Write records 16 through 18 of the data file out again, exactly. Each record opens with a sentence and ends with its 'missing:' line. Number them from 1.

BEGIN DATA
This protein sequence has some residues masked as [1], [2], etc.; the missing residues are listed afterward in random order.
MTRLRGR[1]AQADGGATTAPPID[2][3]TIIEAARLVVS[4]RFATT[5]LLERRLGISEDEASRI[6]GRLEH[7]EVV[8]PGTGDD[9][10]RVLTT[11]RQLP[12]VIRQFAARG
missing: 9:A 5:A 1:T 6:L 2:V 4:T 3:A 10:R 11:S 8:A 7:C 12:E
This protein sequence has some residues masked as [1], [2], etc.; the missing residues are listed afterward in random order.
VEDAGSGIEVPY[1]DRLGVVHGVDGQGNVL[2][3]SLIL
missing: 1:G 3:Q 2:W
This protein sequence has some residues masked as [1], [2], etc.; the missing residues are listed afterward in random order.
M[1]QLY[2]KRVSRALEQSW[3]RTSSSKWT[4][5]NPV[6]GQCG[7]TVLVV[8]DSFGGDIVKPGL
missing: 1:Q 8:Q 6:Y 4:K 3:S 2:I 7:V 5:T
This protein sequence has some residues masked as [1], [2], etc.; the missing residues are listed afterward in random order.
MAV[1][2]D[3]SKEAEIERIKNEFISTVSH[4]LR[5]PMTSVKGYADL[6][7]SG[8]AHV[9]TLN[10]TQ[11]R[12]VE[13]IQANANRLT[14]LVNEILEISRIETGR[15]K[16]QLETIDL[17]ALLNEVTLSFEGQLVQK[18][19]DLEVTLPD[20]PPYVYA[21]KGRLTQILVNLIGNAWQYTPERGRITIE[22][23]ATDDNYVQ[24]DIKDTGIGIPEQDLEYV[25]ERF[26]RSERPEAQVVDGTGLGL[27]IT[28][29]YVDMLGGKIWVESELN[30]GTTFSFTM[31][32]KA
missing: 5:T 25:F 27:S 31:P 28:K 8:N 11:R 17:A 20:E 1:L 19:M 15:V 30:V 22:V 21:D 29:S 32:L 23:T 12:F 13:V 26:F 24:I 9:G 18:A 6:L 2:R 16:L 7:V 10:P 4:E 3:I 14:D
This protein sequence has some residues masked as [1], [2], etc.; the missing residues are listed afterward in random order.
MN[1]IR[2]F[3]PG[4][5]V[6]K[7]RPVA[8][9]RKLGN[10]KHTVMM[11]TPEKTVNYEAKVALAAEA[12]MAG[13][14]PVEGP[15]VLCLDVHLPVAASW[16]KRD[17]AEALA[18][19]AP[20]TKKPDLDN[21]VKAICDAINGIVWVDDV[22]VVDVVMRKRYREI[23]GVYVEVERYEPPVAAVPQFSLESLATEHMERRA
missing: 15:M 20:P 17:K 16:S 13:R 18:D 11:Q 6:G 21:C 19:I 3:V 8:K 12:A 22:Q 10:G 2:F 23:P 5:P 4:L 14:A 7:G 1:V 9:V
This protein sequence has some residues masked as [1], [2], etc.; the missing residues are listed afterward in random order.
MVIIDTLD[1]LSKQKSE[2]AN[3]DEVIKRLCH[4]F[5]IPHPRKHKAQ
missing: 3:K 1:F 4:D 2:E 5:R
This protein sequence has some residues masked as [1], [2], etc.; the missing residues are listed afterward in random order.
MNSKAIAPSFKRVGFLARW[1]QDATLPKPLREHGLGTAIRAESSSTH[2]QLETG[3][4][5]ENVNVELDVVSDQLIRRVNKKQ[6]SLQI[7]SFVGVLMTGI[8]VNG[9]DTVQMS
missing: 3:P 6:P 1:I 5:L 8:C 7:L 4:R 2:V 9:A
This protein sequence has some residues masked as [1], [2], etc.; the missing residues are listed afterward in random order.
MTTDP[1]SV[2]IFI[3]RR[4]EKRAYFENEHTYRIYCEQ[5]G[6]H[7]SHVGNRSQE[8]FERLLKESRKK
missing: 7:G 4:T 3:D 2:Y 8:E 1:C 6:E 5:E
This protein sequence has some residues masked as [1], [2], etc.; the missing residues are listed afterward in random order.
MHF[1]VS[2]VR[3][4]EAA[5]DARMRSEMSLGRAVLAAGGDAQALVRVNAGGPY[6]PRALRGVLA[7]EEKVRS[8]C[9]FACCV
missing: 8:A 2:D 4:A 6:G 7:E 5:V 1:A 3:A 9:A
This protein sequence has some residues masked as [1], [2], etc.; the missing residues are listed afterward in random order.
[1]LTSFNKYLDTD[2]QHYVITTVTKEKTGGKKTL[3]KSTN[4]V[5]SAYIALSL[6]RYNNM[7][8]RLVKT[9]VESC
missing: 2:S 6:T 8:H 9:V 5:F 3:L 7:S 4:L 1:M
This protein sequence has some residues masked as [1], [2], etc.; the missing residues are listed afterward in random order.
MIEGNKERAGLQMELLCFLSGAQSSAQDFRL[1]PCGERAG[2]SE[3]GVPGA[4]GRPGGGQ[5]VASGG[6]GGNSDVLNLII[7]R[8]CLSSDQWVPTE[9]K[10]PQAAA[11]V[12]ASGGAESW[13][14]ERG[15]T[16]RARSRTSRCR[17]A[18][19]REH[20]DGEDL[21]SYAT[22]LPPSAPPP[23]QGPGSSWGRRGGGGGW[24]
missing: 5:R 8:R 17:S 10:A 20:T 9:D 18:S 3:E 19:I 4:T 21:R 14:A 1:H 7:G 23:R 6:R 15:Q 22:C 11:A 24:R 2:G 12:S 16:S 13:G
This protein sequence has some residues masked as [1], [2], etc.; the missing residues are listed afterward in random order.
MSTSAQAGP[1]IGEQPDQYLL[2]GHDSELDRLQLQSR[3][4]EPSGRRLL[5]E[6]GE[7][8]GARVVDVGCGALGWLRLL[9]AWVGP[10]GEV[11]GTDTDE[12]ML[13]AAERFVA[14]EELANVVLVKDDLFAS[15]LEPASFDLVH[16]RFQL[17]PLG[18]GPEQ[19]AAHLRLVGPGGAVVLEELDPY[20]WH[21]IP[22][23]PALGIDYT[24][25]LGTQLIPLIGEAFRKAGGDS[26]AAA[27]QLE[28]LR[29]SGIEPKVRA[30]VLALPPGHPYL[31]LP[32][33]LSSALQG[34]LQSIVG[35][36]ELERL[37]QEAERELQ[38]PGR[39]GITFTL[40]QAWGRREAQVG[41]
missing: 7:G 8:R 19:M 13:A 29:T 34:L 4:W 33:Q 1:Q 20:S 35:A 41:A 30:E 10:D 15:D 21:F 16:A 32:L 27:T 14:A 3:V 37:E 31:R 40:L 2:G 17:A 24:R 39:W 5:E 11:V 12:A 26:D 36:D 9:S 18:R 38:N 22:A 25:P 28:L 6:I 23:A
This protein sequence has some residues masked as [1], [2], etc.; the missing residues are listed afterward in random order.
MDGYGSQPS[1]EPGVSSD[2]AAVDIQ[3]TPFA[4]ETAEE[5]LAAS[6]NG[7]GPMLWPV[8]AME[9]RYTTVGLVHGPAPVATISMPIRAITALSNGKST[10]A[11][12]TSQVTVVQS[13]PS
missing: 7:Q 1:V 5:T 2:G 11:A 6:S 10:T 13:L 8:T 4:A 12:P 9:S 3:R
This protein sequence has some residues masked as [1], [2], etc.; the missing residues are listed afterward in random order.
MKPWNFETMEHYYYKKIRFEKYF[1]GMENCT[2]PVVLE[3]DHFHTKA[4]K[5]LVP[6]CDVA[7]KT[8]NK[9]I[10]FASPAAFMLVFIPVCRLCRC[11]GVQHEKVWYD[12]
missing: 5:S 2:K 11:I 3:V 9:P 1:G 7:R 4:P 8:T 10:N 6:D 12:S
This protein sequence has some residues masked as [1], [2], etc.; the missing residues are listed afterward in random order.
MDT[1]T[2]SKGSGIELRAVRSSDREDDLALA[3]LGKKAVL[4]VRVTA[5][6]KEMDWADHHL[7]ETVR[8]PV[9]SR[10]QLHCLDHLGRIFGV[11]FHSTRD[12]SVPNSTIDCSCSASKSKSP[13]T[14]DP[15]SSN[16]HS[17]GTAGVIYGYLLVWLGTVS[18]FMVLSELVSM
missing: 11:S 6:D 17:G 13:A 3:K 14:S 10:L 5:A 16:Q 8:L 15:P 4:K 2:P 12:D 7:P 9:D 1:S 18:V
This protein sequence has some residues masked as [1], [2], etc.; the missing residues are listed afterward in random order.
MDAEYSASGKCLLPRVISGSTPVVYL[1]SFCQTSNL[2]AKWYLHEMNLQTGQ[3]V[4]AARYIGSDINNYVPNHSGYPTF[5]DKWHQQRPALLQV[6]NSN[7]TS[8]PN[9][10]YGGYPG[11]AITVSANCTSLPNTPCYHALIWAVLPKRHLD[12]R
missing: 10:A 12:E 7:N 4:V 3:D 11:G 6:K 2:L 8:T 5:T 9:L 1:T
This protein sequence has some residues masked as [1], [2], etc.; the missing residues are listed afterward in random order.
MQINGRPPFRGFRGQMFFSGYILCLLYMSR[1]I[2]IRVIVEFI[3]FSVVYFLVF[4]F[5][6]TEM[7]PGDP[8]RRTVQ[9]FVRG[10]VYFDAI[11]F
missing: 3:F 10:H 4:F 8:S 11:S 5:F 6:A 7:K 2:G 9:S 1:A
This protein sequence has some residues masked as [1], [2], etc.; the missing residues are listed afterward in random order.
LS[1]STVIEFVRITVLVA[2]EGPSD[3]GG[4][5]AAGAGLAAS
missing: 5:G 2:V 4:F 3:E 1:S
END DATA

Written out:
This protein sequence has some residues masked as [1], [2], etc.; the missing residues are listed afterward in random order.
MDAEYSASGKCLLPRVISGSTPVVYL[1]SFCQTSNL[2]AKWYLHEMNLQTGQ[3]V[4]AARYIGSDINNYVPNHSGYPTF[5]DKWHQQRPALLQV[6]NSN[7]TS[8]PN[9][10]YGGYPG[11]AITVSANCTSLPNTPCYHALIWAVLPKRHLD[12]R
missing: 10:A 12:E 7:N 4:V 3:D 11:G 6:K 2:L 8:T 5:T 9:L 1:T
This protein sequence has some residues masked as [1], [2], etc.; the missing residues are listed afterward in random order.
MQINGRPPFRGFRGQMFFSGYILCLLYMSR[1]I[2]IRVIVEFI[3]FSVVYFLVF[4]F[5][6]TEM[7]PGDP[8]RRTVQ[9]FVRG[10]VYFDAI[11]F
missing: 3:F 10:H 4:F 8:S 11:S 5:F 6:A 7:K 2:G 9:S 1:A
This protein sequence has some residues masked as [1], [2], etc.; the missing residues are listed afterward in random order.
LS[1]STVIEFVRITVLVA[2]EGPSD[3]GG[4][5]AAGAGLAAS
missing: 5:G 2:V 4:F 3:E 1:S